A partnership between UH Community Colleges and UH Hilo, the project will use virtual tools to connect remote island campus locations in mentoring and coaching trainings for administrators and senior faculty.
The National Science Foundation (NSF) has awarded $1,099,959 to the University of Hawaiʻi to support the advancement of women and minorities in the science, technology, engineering and mathematics (STEM) fields at its seven community colleges.
A partnership between UH Community Colleges and UH Hilo, the project will use virtual tools to connect remote island campus locations in mentoring and coaching trainings for administrators and senior faculty. The program will also implement a mentoring and coaching program for women STEM faculty of diverse race and ethnic backgrounds.
“The UH Community Colleges system is grateful for this important federal funding,” says Suzette Robinson, director of academic programs for UH Community Colleges. “Providing greater resources to train UH women faculty in STEM disciplines will further advance our commitment to building a cadre of strong, diverse role models who will serve as mentors to help develop our future STEM leaders.”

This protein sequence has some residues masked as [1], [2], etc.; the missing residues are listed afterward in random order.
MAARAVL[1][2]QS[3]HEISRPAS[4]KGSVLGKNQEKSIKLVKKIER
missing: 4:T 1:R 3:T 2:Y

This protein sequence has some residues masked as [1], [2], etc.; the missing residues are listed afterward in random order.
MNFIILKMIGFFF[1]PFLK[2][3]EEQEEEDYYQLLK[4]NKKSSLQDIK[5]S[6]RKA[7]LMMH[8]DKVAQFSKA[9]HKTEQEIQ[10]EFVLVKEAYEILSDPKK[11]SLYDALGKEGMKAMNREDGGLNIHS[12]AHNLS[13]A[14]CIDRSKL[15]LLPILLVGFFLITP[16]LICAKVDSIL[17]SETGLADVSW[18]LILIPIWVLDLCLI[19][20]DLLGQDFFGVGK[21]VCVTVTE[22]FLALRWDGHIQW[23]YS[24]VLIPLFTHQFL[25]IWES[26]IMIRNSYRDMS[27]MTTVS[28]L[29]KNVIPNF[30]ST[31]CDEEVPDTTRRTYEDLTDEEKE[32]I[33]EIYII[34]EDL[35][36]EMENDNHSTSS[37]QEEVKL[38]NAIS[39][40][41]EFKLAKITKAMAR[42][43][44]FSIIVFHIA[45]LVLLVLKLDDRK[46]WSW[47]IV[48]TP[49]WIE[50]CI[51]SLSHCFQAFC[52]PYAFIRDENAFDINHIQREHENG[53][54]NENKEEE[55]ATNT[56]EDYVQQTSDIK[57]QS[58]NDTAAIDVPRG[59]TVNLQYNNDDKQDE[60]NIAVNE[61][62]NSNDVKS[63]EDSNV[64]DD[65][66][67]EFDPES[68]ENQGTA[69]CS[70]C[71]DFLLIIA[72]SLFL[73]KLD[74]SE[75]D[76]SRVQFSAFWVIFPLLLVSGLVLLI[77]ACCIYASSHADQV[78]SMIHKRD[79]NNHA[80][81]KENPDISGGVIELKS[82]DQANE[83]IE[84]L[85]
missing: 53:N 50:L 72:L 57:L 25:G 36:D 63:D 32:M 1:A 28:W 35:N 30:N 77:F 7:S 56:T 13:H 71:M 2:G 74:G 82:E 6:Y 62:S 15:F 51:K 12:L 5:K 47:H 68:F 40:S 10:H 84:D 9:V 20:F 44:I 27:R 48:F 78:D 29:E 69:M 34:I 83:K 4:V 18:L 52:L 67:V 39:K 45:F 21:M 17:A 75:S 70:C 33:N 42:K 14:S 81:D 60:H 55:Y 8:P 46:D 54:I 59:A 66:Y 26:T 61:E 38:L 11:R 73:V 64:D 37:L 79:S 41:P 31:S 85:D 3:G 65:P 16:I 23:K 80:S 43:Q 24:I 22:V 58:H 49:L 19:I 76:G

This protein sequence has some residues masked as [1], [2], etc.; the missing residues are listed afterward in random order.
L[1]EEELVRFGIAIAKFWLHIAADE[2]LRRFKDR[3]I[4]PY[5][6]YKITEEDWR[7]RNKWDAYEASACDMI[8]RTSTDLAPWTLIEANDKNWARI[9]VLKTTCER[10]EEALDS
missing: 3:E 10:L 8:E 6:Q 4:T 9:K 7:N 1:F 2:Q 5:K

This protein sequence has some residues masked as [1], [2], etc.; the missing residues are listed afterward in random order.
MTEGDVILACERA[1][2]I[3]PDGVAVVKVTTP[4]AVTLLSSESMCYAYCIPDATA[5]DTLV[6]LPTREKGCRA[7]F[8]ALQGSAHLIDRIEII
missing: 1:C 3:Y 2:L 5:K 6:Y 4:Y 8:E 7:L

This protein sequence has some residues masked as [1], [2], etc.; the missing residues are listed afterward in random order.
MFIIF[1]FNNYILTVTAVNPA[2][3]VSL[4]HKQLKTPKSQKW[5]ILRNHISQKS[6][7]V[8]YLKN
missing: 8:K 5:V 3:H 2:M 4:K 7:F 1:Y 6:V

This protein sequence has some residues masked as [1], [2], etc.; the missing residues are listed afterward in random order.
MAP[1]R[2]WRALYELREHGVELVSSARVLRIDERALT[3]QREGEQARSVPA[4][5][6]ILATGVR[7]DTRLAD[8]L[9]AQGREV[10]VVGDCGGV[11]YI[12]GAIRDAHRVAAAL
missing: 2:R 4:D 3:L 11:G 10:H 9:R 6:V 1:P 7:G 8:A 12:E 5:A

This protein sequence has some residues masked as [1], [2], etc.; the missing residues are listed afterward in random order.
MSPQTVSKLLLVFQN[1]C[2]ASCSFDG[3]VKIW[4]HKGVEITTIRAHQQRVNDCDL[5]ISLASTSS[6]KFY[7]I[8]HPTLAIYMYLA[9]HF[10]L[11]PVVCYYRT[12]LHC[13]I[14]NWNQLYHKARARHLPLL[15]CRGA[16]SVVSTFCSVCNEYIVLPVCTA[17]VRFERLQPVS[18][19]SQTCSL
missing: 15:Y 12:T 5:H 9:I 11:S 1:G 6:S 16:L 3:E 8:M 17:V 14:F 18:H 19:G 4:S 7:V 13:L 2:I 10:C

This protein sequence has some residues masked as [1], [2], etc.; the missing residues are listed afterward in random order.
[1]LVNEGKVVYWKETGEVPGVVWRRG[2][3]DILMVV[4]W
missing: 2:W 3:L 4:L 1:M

While STEM educations and careers often lead to higher paying job opportunities, it is currently predicted there will be a job shortage in STEM-related fields. The project seeks to identify and address challenges to the retention and career progress of STEM women faculty of diversity.
“Developing a strong, diverse STEM workforce is critical to Hawaiʻi’s future economic viability and our nation’s long-term competitiveness on the global stage,” says Senator Maize Hirono in a news release announcing the NSF grant. “By supporting STEM women and minority faculty, this funding will promote a more diverse faculty on Hawaiʻi’s college campuses and in turn will create a greater more encouraging learning environment for all of our students—strengthening our STEM workforce pipeline.”
For more information, read Senator Hirono’s news release.
-via UH System News.